When should you write “log in” as two words, and when should you write it as “login”? Here’s a story to help you easily remember. In Part I, we focused on the two-word (verb) formation. In Part II, we focus on the one-word (noun/adjective) formation.
Log and In, a verb and preposition happily united as the phrasal verb couple Log In, had been contemplating growing their family into a more meaningful unit (see Part I). Nine months later, Log and In (also known as non-hyphenated Mr. and Mrs. Log In) gave birth to a squealing, happy, healthy baby girl. Since the baby was a true one-piece product of their love (and yes, they were a bit narcissistic), they decided to name her Login. “It’s a noun!” Log proclaimed, tossing cigars to his friends. They celebrated this beautiful and nominal, yet ever-so-substantial new existence, exclaiming, “Here’s the login!” and (perhaps creepily,) “Access your login here!” Yes, Login was the thing Log and In had been yearning for. This thing completed them.
But it was In who quickly realized that their precious Login had a very special talent: she could also easily act as an adjective, describing other nouns! As she got older, Login was quick to come to the aid of her other noun friends, forming friendships based on login help, login information, and login page. It was no surprise that at high school graduation, her friends voted her both “most likely to succeed” and “most confusing,” since she had such versatile abilities yet was so often misunderstood.
Login went on to have a very fulfilling life, both being a thing and describing things. She formed a special love/hate relationship with Logout, whose parents, Log and Out, were good friends of Log and In… But that’s a story for another time.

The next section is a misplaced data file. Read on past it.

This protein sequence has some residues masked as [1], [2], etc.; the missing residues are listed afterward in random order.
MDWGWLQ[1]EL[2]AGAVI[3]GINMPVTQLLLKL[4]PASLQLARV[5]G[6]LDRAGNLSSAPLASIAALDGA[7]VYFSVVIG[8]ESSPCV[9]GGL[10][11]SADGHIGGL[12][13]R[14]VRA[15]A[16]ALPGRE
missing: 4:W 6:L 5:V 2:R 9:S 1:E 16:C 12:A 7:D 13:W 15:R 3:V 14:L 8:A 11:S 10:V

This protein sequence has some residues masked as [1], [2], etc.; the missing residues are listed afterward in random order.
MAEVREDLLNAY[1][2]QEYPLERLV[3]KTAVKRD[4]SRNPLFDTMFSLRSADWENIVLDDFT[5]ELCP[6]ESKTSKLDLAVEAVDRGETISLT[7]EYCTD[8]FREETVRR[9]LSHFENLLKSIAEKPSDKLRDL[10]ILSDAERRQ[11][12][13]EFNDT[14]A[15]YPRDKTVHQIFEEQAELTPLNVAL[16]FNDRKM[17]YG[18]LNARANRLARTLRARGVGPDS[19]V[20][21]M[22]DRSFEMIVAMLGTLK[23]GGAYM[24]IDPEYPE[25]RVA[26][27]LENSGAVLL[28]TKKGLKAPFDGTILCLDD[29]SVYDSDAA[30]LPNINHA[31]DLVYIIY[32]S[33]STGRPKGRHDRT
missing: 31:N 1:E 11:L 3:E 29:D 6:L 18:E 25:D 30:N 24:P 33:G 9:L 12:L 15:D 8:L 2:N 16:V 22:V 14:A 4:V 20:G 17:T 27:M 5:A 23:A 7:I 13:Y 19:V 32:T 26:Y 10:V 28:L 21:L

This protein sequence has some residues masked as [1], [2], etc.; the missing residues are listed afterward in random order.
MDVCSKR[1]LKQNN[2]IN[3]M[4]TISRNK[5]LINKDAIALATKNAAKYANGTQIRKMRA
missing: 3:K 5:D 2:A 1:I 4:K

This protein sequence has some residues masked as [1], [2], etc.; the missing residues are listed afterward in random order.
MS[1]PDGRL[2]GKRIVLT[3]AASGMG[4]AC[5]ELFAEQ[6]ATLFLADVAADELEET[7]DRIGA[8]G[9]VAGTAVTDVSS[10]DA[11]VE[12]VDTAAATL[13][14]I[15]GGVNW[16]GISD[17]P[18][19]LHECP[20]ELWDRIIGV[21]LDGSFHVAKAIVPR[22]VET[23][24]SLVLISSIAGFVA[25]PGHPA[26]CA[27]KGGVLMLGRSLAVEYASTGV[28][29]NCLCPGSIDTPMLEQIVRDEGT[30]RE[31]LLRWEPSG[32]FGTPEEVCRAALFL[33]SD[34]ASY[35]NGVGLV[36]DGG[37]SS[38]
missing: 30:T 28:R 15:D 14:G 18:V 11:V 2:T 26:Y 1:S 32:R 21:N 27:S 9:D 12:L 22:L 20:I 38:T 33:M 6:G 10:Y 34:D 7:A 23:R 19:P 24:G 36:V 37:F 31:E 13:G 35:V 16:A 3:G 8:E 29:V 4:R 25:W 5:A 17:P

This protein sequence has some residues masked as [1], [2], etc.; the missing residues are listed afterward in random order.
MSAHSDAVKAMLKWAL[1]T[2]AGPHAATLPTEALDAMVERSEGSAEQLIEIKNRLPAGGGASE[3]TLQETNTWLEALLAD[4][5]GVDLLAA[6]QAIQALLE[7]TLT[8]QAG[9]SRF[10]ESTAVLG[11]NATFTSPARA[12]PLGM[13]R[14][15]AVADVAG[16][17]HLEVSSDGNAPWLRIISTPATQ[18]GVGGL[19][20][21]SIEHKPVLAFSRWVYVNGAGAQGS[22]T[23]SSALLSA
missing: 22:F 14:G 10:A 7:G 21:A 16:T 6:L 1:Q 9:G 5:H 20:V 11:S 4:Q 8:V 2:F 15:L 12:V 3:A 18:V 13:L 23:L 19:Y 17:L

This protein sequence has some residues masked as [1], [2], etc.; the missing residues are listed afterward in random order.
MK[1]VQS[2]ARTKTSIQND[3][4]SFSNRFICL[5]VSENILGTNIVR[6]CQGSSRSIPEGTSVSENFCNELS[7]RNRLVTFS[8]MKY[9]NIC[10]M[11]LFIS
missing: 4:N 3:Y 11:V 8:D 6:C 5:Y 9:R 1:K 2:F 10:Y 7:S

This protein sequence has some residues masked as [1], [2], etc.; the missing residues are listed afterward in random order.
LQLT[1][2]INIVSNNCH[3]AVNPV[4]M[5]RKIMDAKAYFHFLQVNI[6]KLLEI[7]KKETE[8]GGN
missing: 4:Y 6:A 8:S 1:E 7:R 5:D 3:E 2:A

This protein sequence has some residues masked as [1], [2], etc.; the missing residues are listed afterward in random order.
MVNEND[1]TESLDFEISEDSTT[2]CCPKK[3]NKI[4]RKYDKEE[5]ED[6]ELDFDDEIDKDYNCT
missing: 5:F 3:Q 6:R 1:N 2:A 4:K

♥ ♥ The End ♥ ♥
Verb + preposition combinations such as “log in” are called two-word verbs (ingenious, eh?), or phrasal verbs. In a phrasal verb, the verb and preposition act as a married couple — they must both be present to retain their meaning. (In Part I, you can see that “log” alone has a different meaning than “log in.”)
Whenever you want to use a verb + preposition combination (phrasal verb) to express action, keep the words separate and don’t hyphenate — though they are like a married couple, we still need to recognize their individual identities.
Verb examples: Log in. Log in now. Log in here.
Sometimes we can squish the verb and preposition together to make a new word. In the story above, Log and In squished together to create their offspring, the lovely Login. This single, squished-together word acts as either a noun or (more commonly) an adjective.
Noun examples: Login (as a label). Here is the login. My login is not working.
Adjective examples: The login screen is ugly. How many login usernames and passwords do you have? A hacker stole my login information.
Note: Many times, the button that reads “login” is not technically incorrect, but I would argue that most of the time, “log in” is a better choice, as the goal is a call to action, as opposed to simply stating what it is. Wouldn’t you rather be saying to people, “Hey, log in here, now” and not just, “Hey, here’s the login”?
Now that you know when to use “log in” versus “login,” do you see all the websites that get this wrong? (I estimate that about half of all websites get it wrong, at least half of the time!)